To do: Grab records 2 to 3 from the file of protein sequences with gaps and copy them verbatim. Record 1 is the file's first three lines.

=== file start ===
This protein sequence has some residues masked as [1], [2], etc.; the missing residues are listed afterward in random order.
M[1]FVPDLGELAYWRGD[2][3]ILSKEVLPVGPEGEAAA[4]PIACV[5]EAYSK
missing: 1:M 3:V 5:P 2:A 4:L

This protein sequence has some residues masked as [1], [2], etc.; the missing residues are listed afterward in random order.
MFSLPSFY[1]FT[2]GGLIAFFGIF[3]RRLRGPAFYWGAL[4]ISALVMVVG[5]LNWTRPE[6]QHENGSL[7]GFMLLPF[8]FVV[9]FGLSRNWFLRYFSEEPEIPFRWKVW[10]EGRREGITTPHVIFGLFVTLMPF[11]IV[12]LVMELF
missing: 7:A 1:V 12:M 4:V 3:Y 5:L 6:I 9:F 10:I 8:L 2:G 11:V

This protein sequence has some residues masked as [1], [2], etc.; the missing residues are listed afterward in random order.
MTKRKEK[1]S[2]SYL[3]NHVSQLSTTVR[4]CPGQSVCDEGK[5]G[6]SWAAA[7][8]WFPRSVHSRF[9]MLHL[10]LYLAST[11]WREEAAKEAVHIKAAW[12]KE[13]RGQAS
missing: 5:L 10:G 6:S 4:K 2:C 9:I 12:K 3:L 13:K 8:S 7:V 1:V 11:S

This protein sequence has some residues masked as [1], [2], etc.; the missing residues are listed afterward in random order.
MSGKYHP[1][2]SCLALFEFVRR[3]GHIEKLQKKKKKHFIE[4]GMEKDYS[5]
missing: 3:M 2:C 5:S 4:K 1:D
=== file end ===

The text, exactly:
This protein sequence has some residues masked as [1], [2], etc.; the missing residues are listed afterward in random order.
MFSLPSFY[1]FT[2]GGLIAFFGIF[3]RRLRGPAFYWGAL[4]ISALVMVVG[5]LNWTRPE[6]QHENGSL[7]GFMLLPF[8]FVV[9]FGLSRNWFLRYFSEEPEIPFRWKVW[10]EGRREGITTPHVIFGLFVTLMPF[11]IV[12]LVMELF
missing: 7:A 1:V 12:M 4:V 3:Y 5:L 6:I 9:F 10:I 8:L 2:G 11:V

This protein sequence has some residues masked as [1], [2], etc.; the missing residues are listed afterward in random order.
MTKRKEK[1]S[2]SYL[3]NHVSQLSTTVR[4]CPGQSVCDEGK[5]G[6]SWAAA[7][8]WFPRSVHSRF[9]MLHL[10]LYLAST[11]WREEAAKEAVHIKAAW[12]KE[13]RGQAS
missing: 5:L 10:G 6:S 4:K 2:C 9:I 12:K 3:L 13:K 8:S 7:V 1:V 11:S